Fig. 8.2 Bacteria. (a) Basic shapes of bacterial cells (schematic). (b) Precambrian Eobacterium (length 0.6 |m). (c) Recent sheathed iron bacterium Sphaerotilus. (d) Precambrian Sphaerotilus-like form. (e) Recent 'stalked' iron bacterium Caulobacter. (f) Recent 'budding' bacterium Metallogenium. (g) Precambrian Kakabekia. (h) Precambrian Eoastrion. Single scale bar = 10 |m; double scale bar = 100 |m. ((b) Based on Barghoorn & Schopf 1966; (d) based on Karkhanis 1976: (f) and (h) based on Cloud 1976; (g) based on Barghoorn & Tyler 1965.)

The order Chlamybacteriales, or sheathed bacteria, is also involved in iron ore formation. These have a trichome organization with a sheath that can become encrusted with ferric or manganese oxides much as in the stalked bacteria (e.g. Recent Sphaerotilus, Fig. 8.2c). Similar bacteria may have participated in the formation of the world's most extensive iron ores in the early and mid Precambrian banded iron formations (Fig. 8.2d; see Karkhanis 1976) as well as in the formation of iron pyrite (Schopf et al. 1965).

The budding bacteria (order Hyphomicrobiales) reproduce by budding; that is, threads grow out either from cells or other threads and themselves produce new cells; these bacteria may also be joined by threads, sometimes in aggregates connected to a common surface by stalks. One such Recent genus, Metallogenium (Fig. 8.2f), grows heterotrophically in low-oxygen environments, depositing crusts of manganese oxide around the filaments. Almost identical fossil bacteria, Eoastrion and Kakabekia, occur in the Gunflint Chert flora in association with banded iron formations (Fig. 8.2g,h; see Cloud 1976).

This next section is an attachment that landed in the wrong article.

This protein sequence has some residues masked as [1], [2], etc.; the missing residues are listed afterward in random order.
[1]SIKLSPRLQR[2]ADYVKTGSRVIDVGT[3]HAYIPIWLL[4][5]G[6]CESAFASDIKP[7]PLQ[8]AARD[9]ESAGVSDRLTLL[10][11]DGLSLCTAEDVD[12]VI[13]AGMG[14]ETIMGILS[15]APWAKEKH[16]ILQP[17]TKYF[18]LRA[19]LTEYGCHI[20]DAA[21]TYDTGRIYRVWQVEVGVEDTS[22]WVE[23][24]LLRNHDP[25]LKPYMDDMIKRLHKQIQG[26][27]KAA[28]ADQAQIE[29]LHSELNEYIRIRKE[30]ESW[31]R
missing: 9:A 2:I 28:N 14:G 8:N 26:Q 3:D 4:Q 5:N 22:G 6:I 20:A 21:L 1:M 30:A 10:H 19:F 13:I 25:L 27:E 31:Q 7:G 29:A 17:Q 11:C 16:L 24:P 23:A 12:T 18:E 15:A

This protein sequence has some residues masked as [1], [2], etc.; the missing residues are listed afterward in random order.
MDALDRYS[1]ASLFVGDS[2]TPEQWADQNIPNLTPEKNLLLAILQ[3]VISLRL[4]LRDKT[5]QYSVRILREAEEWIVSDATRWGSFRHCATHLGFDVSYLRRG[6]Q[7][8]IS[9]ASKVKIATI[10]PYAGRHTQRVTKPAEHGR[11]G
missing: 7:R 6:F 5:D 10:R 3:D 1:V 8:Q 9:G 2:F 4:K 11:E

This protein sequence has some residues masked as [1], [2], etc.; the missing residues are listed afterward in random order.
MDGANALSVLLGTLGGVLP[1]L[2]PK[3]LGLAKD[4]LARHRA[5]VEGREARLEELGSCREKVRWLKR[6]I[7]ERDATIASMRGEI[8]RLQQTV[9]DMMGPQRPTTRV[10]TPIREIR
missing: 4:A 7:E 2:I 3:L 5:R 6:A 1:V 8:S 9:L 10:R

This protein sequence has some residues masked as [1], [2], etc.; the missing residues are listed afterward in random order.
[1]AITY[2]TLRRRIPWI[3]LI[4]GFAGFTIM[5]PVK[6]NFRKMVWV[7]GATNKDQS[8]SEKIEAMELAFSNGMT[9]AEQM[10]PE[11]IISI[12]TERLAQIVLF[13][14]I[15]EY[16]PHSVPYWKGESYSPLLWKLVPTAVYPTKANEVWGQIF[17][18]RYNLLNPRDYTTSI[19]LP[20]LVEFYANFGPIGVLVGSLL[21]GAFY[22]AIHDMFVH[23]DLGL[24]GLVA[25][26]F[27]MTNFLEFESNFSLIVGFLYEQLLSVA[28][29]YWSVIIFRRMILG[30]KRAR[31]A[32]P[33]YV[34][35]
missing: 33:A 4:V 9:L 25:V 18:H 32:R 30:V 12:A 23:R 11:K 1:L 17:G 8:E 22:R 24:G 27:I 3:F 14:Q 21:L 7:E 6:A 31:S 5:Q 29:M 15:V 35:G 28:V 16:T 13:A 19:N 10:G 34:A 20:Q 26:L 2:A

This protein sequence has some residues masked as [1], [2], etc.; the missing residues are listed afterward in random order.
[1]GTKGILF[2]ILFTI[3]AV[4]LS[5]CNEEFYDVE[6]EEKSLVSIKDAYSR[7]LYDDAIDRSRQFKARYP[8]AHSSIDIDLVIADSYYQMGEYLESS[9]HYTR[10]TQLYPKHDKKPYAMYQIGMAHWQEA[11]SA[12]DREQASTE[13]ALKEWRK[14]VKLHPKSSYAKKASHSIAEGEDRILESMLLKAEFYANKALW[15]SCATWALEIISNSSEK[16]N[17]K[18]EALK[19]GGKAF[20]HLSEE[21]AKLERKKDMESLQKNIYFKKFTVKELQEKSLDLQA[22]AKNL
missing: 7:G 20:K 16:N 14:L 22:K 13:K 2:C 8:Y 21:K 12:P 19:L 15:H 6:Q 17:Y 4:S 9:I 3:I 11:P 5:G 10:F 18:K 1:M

Examples of possible fossil 'true bacteria' (order Eubacteriales) are reported from the 3.1-Ga-old Fig Tree Chert (Eobacterium, Fig. 8.2b). These are tiny bacillus-like structures discovered by electron microscopy of polished chert surfaces (Barghoorn & Schopf 1966), though they may be contaminants. Bacilli may also be involved in the formation of lime mud (Maurin & Noel in Flugel 1977, pp. 136-142) and have been widely reported from various Phanerozoic rocks (Riding 2000).

The Beggiatoales are an order resembling unpig-mented filamentous cyanobacteria and thrive in H2S-rich habitats. Hence, for example, the discovery of Beggiatoa-like remains in Carboniferous iron pyrites (Schopf et al. 1965). Flexibacteria are an even more cyanobacteria-like group with photosynthetic pigments and they dwell alongside cyanophytes in hot springs to be preserved, eventually, in sinters and stromatolites (Walter 1972). Apart from the biological distinction of their not releasing free oxygen, it would be difficult to differentiate flexibacteria and cyanobacteria except on the tenuous basis of cell diameter - the former rarely exceeding 2 |im in diameter and the latter usually exceeding this.

Was this article helpful?

0 0
Freehand Sketching An Introduction

Freehand Sketching An Introduction

Learn to sketch by working through these quick, simple lessons. This Learn to Sketch course will help you learn to draw what you see and develop your skills.

Get My Free Ebook


Post a comment